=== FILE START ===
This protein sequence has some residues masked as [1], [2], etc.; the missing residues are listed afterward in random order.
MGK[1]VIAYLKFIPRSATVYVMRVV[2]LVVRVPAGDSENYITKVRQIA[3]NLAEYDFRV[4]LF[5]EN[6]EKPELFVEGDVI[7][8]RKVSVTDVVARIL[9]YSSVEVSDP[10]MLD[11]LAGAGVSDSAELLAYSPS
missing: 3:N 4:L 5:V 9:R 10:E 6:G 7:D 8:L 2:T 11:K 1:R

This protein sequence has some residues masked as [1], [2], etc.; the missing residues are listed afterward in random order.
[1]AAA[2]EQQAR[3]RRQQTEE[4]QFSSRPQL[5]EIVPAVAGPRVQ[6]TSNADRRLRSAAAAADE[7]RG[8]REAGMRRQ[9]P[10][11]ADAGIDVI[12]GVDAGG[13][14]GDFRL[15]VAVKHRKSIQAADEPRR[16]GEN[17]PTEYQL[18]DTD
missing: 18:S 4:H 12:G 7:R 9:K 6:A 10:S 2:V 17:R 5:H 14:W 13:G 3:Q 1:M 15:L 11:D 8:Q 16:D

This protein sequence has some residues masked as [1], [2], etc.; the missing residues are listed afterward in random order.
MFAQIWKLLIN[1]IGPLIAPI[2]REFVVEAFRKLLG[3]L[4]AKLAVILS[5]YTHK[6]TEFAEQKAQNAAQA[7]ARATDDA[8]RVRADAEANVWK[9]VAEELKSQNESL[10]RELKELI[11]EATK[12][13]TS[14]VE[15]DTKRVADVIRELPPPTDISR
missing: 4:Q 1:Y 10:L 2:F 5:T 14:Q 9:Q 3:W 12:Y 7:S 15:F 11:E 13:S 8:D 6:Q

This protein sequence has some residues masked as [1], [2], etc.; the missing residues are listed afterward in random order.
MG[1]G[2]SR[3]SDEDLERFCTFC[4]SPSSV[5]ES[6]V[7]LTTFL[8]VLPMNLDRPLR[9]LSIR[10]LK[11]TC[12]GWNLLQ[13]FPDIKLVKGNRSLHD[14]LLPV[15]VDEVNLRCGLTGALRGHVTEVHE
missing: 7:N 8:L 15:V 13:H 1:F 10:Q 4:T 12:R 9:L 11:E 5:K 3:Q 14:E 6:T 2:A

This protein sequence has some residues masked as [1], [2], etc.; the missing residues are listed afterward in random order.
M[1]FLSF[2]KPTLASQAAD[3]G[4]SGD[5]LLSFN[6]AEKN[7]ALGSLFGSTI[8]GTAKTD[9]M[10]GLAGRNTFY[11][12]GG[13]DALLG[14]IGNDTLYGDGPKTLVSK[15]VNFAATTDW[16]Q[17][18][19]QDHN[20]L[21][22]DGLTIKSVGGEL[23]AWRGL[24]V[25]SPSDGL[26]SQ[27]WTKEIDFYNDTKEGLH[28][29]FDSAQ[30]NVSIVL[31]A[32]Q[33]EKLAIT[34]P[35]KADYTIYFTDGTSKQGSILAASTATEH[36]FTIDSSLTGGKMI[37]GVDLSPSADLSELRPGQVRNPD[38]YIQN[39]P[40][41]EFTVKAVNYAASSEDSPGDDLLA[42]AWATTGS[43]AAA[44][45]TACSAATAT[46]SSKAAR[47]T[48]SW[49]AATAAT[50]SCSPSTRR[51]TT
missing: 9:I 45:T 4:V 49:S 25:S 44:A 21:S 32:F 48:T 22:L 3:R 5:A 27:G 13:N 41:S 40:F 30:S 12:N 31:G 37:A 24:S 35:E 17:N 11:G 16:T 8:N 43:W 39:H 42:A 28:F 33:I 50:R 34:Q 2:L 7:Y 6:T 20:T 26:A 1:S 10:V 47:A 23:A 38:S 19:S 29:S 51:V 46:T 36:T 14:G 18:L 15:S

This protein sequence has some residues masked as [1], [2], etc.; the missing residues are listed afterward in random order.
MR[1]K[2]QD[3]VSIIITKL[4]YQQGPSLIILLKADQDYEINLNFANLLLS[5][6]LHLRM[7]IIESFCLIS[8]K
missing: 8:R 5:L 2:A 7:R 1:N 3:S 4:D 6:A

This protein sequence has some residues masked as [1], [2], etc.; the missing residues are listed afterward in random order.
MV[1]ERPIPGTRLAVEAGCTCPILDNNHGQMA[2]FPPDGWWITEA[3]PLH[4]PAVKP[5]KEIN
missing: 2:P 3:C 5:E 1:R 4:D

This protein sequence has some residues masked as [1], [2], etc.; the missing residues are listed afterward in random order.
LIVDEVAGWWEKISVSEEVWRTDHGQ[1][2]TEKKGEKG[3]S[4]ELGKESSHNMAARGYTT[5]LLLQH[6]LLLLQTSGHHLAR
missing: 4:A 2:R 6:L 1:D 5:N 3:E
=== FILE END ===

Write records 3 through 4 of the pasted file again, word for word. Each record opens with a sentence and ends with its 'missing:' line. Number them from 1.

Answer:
This protein sequence has some residues masked as [1], [2], etc.; the missing residues are listed afterward in random order.
MFAQIWKLLIN[1]IGPLIAPI[2]REFVVEAFRKLLG[3]L[4]AKLAVILS[5]YTHK[6]TEFAEQKAQNAAQA[7]ARATDDA[8]RVRADAEANVWK[9]VAEELKSQNESL[10]RELKELI[11]EATK[12][13]TS[14]VE[15]DTKRVADVIRELPPPTDISR
missing: 4:Q 1:Y 10:L 2:F 5:T 14:Q 9:Q 3:W 12:Y 7:S 15:F 11:E 13:S 8:D 6:Q

This protein sequence has some residues masked as [1], [2], etc.; the missing residues are listed afterward in random order.
MG[1]G[2]SR[3]SDEDLERFCTFC[4]SPSSV[5]ES[6]V[7]LTTFL[8]VLPMNLDRPLR[9]LSIR[10]LK[11]TC[12]GWNLLQ[13]FPDIKLVKGNRSLHD[14]LLPV[15]VDEVNLRCGLTGALRGHVTEVHE
missing: 7:N 8:L 15:V 13:H 1:F 10:Q 4:T 12:R 9:L 11:E 5:K 3:Q 14:E 6:T 2:A